Iowa Court of Appeals Denies Request for Attorney Fees in Guardianship Proceeding
On June 16, 2021, the Iowa Court of Appeals released an opinion involving two sisters’ request for attorney fees incurred during their father’s guardianship and conservatorship proceedings. The guardians repeatedly objected to the sisters’ participation while the district court found that the sisters did not have standing to intervene. Therefore, the Court of Appeals affirmed the denial of their request for fees. The case provides a helpful overview of when attorney fees are properly awarded in a guardianship or conservatorship proceeding.
Joseph Kintzle, with nearly $6.5 million in assets, applied for a voluntary guardianship and conservatorship in 2018. He requested that two of his daughters, Jody and Vicki, be named as the guardians and conservators (guardians). The court granted his petition.[i]
Two of his other daughters, Lori and Lisa, filed a “notice of appeal,” alleging that Joseph did not have the mental capacity to enter into a guardianship and conservatorship. They asked the court to remove their siblings and make them the guardians. Jody and Vicki objected, and the Court denied the request, finding that Lori and Lisa did not have standing.
Lori and Lisa then filed several petitions attempting to intervene, requesting that an attorney be appointed for Joseph, and requesting that the guardians be removed and a third party appointed. Each time, the guardians resisted. The district court denied the motions to intervene and remove the guardians, but did grant the motion to appoint an attorney for Joseph. Lori and Lisa, claiming to have acted on their father’s behalf, then requested that the conservatorship pay their $12,607 in attorney fees under Iowa Code § 633.551(5). Both Joseph and the guardians objected to the motion. Noting that the motion to intervene was denied, the district court denied the application.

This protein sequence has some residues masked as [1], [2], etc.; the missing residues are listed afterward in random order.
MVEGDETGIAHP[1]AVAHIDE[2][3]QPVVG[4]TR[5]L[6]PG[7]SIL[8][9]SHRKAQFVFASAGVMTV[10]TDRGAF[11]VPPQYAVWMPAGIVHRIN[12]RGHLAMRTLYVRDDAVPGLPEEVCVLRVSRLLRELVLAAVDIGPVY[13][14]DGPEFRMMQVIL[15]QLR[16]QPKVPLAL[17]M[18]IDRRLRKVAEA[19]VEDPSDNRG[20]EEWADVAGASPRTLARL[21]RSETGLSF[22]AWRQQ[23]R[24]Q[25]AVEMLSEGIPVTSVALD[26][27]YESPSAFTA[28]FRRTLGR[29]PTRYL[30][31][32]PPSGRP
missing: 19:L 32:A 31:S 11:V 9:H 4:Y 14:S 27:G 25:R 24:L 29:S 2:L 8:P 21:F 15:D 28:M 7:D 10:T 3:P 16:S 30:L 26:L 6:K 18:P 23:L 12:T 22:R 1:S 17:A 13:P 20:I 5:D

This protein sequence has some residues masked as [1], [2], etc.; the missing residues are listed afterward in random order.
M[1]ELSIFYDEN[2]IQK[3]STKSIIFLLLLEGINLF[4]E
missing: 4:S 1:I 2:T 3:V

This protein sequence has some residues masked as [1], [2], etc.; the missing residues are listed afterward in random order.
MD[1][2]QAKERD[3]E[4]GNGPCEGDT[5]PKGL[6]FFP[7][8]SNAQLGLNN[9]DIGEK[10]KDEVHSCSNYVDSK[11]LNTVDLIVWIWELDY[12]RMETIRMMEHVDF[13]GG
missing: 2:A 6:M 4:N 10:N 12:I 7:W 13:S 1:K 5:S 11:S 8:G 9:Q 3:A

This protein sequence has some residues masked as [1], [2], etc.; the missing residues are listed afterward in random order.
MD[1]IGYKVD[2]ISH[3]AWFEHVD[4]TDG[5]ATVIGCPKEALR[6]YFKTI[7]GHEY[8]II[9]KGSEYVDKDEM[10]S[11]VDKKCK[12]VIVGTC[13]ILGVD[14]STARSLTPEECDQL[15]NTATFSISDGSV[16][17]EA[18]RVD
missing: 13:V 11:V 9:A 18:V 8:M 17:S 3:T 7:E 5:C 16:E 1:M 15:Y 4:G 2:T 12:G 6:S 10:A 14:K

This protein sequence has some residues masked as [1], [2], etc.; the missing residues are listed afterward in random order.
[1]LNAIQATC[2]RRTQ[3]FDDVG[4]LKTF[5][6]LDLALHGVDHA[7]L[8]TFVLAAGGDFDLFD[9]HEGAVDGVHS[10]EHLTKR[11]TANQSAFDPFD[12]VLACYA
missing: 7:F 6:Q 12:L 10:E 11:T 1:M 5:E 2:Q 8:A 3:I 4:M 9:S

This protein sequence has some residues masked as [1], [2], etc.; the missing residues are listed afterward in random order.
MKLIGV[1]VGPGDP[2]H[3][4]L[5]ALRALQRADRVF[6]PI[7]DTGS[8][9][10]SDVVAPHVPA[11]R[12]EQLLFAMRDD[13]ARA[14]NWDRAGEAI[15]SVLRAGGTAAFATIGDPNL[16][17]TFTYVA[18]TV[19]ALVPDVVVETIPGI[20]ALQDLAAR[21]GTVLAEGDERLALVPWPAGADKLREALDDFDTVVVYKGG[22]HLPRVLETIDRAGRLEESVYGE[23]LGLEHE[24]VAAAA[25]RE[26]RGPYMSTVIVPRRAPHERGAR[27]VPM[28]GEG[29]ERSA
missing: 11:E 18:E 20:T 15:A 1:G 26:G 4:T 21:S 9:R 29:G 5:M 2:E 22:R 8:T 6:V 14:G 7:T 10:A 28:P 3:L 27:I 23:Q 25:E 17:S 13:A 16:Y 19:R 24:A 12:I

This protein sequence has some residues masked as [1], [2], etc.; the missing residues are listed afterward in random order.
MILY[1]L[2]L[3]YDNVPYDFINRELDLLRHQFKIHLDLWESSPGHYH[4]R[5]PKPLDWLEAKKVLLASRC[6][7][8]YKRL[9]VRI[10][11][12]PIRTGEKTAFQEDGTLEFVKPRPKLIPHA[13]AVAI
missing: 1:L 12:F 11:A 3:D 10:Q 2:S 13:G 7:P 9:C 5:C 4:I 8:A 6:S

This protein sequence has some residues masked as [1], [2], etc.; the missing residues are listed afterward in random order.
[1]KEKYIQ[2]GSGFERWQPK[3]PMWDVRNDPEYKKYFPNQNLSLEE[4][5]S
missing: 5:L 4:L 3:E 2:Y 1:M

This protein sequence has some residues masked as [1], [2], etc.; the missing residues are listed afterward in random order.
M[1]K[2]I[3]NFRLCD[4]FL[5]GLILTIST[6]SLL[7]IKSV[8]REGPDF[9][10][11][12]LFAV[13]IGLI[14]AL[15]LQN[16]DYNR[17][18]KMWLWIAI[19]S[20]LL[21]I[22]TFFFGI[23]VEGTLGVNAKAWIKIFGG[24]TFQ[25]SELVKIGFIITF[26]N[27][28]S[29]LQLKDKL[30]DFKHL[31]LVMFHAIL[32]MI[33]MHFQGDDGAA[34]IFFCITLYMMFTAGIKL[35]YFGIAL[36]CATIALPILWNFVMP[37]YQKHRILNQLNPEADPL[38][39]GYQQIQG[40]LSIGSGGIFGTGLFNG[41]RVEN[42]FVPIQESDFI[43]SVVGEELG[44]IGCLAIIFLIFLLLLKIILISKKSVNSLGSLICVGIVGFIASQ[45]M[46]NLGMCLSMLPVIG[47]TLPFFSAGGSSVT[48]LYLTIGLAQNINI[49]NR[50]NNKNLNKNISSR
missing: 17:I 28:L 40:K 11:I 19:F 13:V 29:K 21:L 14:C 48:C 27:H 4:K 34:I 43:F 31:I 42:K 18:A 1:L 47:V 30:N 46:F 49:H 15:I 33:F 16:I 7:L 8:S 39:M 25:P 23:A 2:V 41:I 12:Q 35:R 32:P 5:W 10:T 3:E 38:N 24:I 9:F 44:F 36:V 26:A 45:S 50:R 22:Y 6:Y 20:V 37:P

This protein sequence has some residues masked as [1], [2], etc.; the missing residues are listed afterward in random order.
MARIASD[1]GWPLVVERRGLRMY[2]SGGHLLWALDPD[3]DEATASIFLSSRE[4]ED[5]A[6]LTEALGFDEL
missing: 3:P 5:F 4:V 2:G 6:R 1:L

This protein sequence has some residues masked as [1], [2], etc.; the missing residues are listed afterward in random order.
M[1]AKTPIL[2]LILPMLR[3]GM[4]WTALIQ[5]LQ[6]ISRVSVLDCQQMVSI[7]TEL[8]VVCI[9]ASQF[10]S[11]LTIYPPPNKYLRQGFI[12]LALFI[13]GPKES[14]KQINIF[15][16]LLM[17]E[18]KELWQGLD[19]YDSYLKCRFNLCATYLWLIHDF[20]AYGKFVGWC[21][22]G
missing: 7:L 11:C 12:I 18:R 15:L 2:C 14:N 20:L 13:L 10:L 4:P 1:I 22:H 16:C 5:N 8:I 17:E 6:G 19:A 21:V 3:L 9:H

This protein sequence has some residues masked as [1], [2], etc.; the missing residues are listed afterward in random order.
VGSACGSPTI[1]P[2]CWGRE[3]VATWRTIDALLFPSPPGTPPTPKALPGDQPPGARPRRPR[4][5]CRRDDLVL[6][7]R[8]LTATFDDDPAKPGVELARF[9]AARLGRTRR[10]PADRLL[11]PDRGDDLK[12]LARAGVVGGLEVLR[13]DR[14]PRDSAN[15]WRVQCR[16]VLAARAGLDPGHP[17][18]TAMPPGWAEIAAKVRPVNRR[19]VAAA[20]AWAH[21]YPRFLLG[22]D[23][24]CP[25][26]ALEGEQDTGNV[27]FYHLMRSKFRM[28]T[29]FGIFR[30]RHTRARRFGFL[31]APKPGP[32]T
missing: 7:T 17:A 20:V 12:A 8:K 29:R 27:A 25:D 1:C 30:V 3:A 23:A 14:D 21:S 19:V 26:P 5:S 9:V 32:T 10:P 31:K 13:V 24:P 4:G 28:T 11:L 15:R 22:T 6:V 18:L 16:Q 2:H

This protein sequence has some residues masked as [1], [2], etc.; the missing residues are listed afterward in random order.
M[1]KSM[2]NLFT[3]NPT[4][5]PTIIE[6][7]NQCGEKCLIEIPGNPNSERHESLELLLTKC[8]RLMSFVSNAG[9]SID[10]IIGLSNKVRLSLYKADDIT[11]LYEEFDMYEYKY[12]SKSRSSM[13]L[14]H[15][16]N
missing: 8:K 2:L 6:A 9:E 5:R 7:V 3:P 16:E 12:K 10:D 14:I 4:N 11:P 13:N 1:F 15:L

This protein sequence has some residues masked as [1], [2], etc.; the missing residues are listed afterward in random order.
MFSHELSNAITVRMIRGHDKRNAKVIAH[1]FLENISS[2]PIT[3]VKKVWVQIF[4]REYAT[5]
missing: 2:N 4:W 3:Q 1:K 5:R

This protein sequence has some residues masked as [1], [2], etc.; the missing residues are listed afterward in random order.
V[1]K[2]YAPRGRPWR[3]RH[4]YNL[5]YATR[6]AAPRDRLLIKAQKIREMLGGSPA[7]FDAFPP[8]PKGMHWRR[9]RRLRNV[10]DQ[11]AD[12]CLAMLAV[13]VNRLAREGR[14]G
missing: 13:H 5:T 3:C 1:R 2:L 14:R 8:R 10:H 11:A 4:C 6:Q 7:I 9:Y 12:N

Attorney Fees in Establishing a Guardianship or Conservatorship
On appeal, Lori and Lisa claimed that they were entitled to attorney fees because they assisted Joseph in obtaining court appointed counsel and ensuring there was an accounting of his assets.
…in proceedings to establish a guardianship or conservatorship, the costs, including attorney fees, court visitor fees, and expert witness fees, shall be assessed against the respondent or the respondent’s estate unless the proceeding is dismissed either voluntarily or involuntarily, in which case fees and costs may be assessed against the petitioner for good cause shown.
Iowa Code § 633.551(5). The Iowa Court of Appeals has awarded attorney fees to a party who successfully intervened in a guardianship proceeding, but did not specifically request the guardianship. In re Guardianship of Norelius (Norelius III), No. 19-1494, (Iowa Ct. App. Mar. 4, 2020). Recently, the Court of Appeals also awarded attorney fees to a party who “properly participated in the case because none of the other parties objected.” In re Conservatorship of Haravon, No. 20-0501, 2021 WL 1400773, at *4 (Iowa Ct. App. Apr. 14, 2021).
In this case, the court ruled that Lori and Lisa did not successfully intervene. Additionally, the guardians objected to Lori and Lisa’s participation in the proceedings. The court thus affirmed that Lori and Lisa were not entitled to attorney fees. Furthermore, because the two were not entitled to trial attorney fees, the court denied their additional request for appellate attorney fees.
[i] In 2019, the Iowa legislature appealed Iowa Code sections 633.557 and 633.572 which allowed the voluntary appointment of a guardian or conservator. See 2019 Iowa Acts ch. 57, §§ 14, 41
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